2009 So Far and Medicaid:

Today, nearing the end of 2009, Medicaid in many states is running on fumes and stimulus dollars.  Typically Medicaid programs are funded by taxes, and as we know tax revenue declined this year with the loss of jobs.  (In California this was magnified because we tax the highest earners the most, and since this recession affected everyone including high-wage industries, we lost a LOT.)  When cuts need to be made, states usually trim or freeze the rates doctors are paid to see Medicaid patients, and restrict their benefits, like doing away with dental care.

States are freaking out a little right now because as the federal stimulus funds run out at the end of next year, more cuts will likely have to be made.  A report by the Kaiser Family Foundation released on Sept. 30 said, Medicaid enrollment grew by 5.4% in fiscal 2009 — the highest rate in six years — while total program spending increased by 7.9%, the fastest pace in five years. Meanwhile, state revenues plummeted: Tax collections dropped by 16.6% in the 12 months leading up to June 2009, according to U.S. Census Bureau statistics. This contributed to a 6.3% decline in the state portion of Medicaid spending — the first in the program’s history.”

Although legislatures have closed billions in budget gaps, they could face combined deficits of $350 billion in their 2010 and 2011 budgets, according to Robin Rudowitz, principal policy analyst for the Kaiser Commission on Medicaid and the Uninsured.

Health Care Reform and Medicaid:

As we know, the central tenet of this year’s health care reform proposals is to expand access to health coverage and health care.  Health reform proposals in both the House and Senate would expand Medicaid by allowing anyone who makes less than $14,000 per year (133% of the federal poverty line to sign up. Currently the threshold is $10,830.  According to the San Jose Mercury News, “The governor’s staff estimates that Medi-Cal rolls could jump by 1.6 million as a result; nationwide, 11 million new people are expected to sign up for Medicaid if either of the Democratic proposals becomes law, according to the nonpartisan Congressional Budget Office.”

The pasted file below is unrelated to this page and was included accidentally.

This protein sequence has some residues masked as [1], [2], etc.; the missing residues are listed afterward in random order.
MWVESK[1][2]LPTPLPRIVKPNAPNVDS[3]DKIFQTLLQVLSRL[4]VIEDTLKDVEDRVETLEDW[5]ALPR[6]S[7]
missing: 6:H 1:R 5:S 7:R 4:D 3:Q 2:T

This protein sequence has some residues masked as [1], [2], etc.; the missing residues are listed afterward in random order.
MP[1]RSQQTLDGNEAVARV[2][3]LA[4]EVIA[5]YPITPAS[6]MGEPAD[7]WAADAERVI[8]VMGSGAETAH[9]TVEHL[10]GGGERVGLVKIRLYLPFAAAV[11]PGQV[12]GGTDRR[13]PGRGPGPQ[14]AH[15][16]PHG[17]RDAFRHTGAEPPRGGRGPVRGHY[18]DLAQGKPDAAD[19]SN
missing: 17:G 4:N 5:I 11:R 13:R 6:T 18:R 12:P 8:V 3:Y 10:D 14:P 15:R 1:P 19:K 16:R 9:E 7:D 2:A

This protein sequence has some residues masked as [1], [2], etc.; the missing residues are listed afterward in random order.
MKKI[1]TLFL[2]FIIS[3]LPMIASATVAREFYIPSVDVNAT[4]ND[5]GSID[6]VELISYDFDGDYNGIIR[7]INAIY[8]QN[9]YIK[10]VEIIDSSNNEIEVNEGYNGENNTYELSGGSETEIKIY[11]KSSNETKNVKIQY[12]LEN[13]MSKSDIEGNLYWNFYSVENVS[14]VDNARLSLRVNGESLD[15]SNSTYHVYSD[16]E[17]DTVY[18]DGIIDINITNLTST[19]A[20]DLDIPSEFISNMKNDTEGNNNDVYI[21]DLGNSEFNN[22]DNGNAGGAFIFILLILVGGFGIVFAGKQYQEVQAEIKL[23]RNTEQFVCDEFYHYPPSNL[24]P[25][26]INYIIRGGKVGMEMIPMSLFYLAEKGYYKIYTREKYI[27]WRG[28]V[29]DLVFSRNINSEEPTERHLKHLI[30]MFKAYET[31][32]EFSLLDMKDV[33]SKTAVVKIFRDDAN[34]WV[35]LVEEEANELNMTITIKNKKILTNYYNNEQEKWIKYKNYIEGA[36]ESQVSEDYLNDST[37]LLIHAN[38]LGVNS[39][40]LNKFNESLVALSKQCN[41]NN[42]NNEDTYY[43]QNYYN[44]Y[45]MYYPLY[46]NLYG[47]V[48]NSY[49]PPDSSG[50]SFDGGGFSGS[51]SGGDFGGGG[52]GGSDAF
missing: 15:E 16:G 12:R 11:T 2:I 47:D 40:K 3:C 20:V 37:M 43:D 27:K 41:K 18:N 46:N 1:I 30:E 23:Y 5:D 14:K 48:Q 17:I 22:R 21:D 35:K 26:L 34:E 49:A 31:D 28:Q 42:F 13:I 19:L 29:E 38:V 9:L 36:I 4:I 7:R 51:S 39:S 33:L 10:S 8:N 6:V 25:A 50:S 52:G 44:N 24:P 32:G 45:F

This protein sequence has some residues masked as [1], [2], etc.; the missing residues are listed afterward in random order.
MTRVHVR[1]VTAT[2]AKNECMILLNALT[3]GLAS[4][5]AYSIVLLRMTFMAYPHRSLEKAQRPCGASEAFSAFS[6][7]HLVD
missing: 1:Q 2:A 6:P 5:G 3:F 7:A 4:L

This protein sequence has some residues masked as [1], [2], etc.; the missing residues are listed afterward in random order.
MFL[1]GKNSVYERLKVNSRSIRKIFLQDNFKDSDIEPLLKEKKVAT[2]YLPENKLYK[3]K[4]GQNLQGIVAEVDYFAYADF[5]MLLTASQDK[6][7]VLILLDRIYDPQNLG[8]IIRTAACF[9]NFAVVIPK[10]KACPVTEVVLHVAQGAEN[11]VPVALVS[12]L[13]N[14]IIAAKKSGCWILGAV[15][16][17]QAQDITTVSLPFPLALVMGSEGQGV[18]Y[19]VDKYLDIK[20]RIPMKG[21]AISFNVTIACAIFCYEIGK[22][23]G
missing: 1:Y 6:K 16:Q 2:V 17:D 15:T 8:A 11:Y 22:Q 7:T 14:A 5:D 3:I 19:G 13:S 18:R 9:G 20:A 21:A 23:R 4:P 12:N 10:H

The House bill would pay for the expansion using only federal funds, but the pending Senate bill would provide less federal support to states.  In fact, it would actually penalize states that have already enacted Medicaid expansions, by providing them less money.  One of the reasons the Senate Finance bill is less expensive than some of the prior versions is because the Senate Finance Committee chose to push more of the costs onto the states.

Because states have to balance their budgets each year, this is a big freaking deal.  It will likely result in higher state income, sales, and property taxes, which will have a disproportionate impact on the middle class.

The state of Tennessee has estimated the bill would add about $1 billion in extra Medicaid costs for the first five years after expansion, while California has estimated the expansion could cost around $8 billion each year.  With numbers in the trillions being thrown around left and right, a billion or $8 billion might not sound like a lot, but for a state that has to get back to zero each and every year, it really is.